Sho Shibuya is an artist, graphic designer and founder of the creative studio Placeholder. Born in Japan, he has lived in New York City since 2011. He has designed numerous brand identities for start-ups and established companies alike, and created the non-profit project Plastic Paper, which uses creativity as a platform for sustainability. (source)

SUNRISE FROM A SMALL WINDOW by Sho Shibuya

Artwork by art director Robert Brownjohn. The relationship between the projected text within a low-lit space and onto the human body creates a distorting and tantalising effect. This gave me the idea to test this further — projecting text onto various objects in different lighting conditions.

4. Key experiments 

• quick photos of sketchbook / links to blog posts / digital images 

This example was created in the InDesign workshop — we experimented with text wrapping around shapes and paths. I want to take what I’ve learnt from this workshop and apply it in my final piece experiments.

5. Projected output 

• the thing you’ll produce

Up to five artworks printed onto newsprint and at the size of a double page spread newspaper. The paper choice is to further the essence of a newspaper. The titles of each artwork will be in a list format and will use keywords from the news headline that is being reflected in the work. The newsprint will create a textured appearance.

6. Outcome

• intended result / impact 

I intend for the prints to be somewhat emotive, composing a delicate interplay between verbal language, colour and photography. I want the prints to be nostalgic – eg ‘Sewage Row’ when you couldn’t swim in the sea.

7. Your audience

The work will aim to resonate with local people who live or work in Margate and the surrounding area. Age bracket between late teens and above.

8. How it will be seen and where

The prints will be framed and installed in a gallery setting in Margate. Framing the artwork will create a fine art appearance and contradict the lifecycle of a generic newspaper. 

9. Prototype of finished piece

Not quite there yet!

10. Project timetable to cover 

• Research stage

• Presentations and blogs 

• Concepts stage

• Refinement

• Production

Project timetableDates 2021/22
Research Ongoing
Experimentation17, 20, 21, 22 Dec
Concepts stageSend concepts to printers end of 22 Dec
Refinement27, 28, 29 Dec 
ProductionWeekend of 8 Jan 

‘Pentagram Papers 32: No Waste’ | Book Design

Following the collapse of the Soviet Union and its satellite states in the early 1990s, Cuba entered a period of severe economic crisis and deprivation. Homemade and handmade objects proliferated, cobbled together from whatever materials were available. Produced in collaboration with the Laboratorio de Creación Maldeojo, Pentagram Papers 32: No Waste documented these ingenious everyday items.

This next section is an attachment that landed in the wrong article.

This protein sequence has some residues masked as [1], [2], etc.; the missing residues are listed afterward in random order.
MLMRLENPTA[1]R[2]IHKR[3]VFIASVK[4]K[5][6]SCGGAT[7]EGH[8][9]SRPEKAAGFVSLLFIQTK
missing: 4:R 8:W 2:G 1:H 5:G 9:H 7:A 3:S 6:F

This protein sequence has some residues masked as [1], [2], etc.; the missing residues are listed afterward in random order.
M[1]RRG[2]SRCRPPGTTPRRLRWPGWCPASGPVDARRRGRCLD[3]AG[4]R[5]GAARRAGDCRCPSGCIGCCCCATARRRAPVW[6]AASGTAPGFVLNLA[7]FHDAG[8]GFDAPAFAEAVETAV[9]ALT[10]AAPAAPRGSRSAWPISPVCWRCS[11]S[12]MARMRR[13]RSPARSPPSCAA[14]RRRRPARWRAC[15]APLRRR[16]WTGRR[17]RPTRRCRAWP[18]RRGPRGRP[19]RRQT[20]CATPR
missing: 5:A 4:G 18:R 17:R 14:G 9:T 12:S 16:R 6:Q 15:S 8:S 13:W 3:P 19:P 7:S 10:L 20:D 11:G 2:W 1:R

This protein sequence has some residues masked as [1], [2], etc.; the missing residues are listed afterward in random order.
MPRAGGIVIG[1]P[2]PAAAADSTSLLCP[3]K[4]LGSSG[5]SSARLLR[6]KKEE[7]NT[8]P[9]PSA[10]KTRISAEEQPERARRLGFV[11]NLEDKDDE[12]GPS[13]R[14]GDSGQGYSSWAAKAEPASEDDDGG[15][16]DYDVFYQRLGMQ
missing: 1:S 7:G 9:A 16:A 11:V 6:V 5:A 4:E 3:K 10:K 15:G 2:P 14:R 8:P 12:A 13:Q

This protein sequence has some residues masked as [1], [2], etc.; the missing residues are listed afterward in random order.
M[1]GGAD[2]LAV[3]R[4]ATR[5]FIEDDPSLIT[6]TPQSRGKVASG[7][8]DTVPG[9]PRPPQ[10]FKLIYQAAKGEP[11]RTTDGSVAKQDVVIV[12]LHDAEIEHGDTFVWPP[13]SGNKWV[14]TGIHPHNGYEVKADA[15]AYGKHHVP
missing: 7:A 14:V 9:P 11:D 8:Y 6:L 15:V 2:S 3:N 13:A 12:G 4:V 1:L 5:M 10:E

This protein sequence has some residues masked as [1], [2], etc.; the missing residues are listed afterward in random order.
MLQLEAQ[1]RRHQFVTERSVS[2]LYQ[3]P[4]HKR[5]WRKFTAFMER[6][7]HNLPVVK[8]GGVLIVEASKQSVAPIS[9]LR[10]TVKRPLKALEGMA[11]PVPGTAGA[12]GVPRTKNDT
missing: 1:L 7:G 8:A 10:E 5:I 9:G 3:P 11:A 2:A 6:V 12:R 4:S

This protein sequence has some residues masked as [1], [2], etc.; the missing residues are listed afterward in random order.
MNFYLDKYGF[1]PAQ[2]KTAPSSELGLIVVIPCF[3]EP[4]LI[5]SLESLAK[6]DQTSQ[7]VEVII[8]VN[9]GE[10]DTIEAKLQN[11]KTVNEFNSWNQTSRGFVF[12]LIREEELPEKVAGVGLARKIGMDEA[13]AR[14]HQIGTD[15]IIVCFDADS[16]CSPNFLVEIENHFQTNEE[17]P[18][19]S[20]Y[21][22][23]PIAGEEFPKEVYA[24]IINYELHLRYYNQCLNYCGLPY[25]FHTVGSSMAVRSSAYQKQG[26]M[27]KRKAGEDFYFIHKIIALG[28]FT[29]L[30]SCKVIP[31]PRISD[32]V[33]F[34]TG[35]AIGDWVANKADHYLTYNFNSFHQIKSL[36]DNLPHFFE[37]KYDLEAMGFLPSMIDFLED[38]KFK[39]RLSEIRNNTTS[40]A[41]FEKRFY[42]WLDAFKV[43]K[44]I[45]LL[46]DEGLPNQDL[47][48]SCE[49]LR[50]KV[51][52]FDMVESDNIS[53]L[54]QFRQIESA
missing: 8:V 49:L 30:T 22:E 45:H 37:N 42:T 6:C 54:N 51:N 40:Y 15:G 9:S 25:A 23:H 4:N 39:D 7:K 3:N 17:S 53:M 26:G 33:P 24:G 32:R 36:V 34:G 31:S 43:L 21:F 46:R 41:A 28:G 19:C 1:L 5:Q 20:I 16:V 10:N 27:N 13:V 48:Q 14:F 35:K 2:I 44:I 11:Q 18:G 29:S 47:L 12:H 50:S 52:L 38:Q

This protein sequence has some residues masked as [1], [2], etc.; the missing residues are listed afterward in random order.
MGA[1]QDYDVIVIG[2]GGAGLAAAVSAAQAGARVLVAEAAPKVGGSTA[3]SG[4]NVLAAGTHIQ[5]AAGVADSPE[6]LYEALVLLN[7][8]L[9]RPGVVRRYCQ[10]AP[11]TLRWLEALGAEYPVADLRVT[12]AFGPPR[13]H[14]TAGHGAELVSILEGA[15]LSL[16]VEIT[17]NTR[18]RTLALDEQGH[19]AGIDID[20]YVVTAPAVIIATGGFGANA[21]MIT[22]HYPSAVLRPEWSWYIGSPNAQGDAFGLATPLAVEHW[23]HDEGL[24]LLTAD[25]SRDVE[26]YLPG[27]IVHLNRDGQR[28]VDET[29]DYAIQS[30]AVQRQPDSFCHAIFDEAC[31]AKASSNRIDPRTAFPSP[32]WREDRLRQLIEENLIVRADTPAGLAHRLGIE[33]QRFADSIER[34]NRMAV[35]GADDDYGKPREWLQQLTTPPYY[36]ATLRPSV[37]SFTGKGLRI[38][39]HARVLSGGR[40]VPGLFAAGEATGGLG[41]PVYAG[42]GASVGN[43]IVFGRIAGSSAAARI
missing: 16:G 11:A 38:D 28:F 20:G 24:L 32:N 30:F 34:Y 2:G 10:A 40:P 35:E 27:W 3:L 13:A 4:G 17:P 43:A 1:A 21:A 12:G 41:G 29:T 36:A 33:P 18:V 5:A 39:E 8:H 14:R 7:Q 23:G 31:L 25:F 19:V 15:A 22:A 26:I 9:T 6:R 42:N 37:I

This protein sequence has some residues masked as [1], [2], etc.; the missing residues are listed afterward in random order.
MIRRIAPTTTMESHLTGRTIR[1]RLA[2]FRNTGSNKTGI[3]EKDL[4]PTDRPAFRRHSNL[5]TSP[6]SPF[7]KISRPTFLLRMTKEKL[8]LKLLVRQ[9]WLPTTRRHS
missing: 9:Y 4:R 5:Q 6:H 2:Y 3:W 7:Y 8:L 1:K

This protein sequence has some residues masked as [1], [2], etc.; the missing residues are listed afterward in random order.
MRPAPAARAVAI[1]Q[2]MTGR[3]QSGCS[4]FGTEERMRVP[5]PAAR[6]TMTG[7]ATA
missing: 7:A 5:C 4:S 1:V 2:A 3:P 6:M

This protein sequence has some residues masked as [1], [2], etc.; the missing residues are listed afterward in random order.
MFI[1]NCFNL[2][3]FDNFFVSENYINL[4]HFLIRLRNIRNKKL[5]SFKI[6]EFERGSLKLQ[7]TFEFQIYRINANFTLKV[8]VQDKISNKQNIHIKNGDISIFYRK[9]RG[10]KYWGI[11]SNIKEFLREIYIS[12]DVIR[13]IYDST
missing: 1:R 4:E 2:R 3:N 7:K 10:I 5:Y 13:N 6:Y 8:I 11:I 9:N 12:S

I like the simplicity of bold capitalised words and images accompanying each other and which creates a narrative throughout the book. The effective cutout book title on the cover, ‘NO WASTE’, imitates the stencil prints on council bins and rubbish skips adding emphasis to the narrative.

When Typography Speaks Louder Than Words by C. Knight, J. Glaser

Clever graphic designers love to use typography to explore the interaction between the look of type and what type actually says. In communicating a message, a balance has to be achieved between the visual and the verbal aspects of a design.

Sometimes, however, designers explore the visual aspect of type to a much greater extent than the verbal. In these cases, the visual language does all the talking. This article explores when the visual elements of typography speak louder than words.

Cal Swan, author of Language and Typography, makes this point well when he says, “These two distinct areas often come together in practice as there is clearly a very strong relationship between the conception of the words as a message and their transmission in visible form.”

To avoid any misunderstanding, let’s clarify what the terms “visual language” and “verbal language” mean. In professional graphic design, visual language refers to the meanings created by the visual appearance of both text and image. In this article, the term “visual language” refers to the character and significance created by carefully selected typography. Verbal language is the literal meaning of words, phrases and sentences.

In this first of a two-part series, we will look at the powerful effect that typography has in taking control of meaning. We will discuss a range of examples, from verbal language that inspires and shapes visual treatment to visual language that dominates verbal meaning. The implications of typographic choices in meaning and interpretation will also be examined. And we will show how the same message can be presented in a number of ways to convey and encourage a diversity of responses.